Why it’s better to choose fresh over canned
Despite industry promises, two-thirds of cans still contain the hormone-mimicking chemical according to a recent report.4,5 Among the worst of the worst were Campbell’s, Del Monte, and General Mills.
All of Campbell’s cans tested positive for BPA, as did 71 percent of Del Monte’s and 50 percent of General Mills canned goods.
As noted by Janet Nudelman, director of Program and Policy at the advocacy group Breast Cancer Fund, and a co-author of the report: “This is shocking to us because we’ve been hearing for years now that the canned food industry en masse was moving away from BPA.”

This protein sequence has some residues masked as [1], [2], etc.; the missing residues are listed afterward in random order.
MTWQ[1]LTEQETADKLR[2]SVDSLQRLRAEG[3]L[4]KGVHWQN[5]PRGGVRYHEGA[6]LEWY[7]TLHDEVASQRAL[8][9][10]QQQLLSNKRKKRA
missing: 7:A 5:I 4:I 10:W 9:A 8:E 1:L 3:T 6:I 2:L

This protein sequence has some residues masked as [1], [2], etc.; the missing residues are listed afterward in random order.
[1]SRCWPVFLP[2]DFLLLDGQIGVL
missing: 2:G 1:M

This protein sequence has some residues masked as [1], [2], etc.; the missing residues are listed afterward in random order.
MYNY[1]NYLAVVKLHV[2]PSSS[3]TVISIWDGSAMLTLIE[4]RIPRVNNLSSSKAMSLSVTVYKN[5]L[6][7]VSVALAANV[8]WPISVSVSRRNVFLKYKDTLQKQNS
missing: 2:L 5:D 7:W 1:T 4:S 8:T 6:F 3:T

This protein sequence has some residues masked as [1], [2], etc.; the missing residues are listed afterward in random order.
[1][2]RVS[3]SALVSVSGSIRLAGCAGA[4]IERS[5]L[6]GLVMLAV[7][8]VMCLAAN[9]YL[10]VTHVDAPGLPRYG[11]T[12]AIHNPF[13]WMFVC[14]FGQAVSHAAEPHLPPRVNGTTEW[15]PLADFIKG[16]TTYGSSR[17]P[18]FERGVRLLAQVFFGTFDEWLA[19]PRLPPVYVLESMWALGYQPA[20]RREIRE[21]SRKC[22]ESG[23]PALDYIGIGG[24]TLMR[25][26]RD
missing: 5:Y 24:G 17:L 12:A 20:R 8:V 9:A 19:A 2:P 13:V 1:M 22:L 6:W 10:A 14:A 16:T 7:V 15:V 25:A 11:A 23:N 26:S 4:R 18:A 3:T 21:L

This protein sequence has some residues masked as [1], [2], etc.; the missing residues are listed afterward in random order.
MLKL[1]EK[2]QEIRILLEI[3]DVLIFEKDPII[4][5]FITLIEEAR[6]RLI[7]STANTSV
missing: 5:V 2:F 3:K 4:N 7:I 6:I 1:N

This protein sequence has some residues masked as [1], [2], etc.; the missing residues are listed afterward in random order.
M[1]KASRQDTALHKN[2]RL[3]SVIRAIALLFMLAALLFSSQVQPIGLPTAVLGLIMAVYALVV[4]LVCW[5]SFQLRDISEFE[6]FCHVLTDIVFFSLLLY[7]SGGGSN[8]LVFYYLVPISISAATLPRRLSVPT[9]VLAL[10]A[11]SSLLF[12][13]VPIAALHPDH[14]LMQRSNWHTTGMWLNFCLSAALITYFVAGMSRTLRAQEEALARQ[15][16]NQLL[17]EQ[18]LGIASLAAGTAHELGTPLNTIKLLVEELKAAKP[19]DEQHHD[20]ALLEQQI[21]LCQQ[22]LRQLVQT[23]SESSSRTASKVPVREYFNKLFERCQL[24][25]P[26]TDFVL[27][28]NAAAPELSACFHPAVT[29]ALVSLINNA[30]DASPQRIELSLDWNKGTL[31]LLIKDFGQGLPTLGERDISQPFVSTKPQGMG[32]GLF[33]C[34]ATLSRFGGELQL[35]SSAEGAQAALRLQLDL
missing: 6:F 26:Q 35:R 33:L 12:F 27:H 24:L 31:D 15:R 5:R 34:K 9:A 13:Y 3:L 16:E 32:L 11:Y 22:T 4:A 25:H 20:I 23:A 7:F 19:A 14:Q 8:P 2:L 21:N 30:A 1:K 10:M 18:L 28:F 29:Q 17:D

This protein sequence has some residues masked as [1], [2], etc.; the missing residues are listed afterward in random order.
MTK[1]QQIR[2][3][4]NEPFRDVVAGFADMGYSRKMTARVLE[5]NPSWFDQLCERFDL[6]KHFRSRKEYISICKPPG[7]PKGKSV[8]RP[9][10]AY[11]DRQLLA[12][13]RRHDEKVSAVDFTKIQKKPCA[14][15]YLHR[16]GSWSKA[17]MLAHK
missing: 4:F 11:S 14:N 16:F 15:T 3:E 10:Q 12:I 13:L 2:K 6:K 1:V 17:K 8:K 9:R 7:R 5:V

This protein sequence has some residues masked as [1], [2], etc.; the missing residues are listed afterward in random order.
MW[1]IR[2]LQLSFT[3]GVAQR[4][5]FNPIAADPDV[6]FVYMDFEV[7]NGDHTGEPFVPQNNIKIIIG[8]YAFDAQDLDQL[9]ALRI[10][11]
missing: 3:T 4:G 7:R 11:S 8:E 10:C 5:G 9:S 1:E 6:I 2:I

The report now urges major food manufacturers to create a comprehensive plan for the removal of BPA from all cans, to be transparent about their timeline for removal, and to ensure that replacement chemicals are in fact safe by sharing their safety data.
So far, this has not been the case. Many plastic bottle manufacturers, for example, simply swapped BPA for bisphenol-S (BPS) — a chemical that is very similar to BPA and has been shown to produce many of the same health effects.
In 2013, researchers at the University of Texas Medical Branch discovered that even minute concentrations — less than one part per trillion — of BPS can disrupt cellular functioning. Metabolic disorders like obesity, diabetes, and even cancer, can result from such disruptions.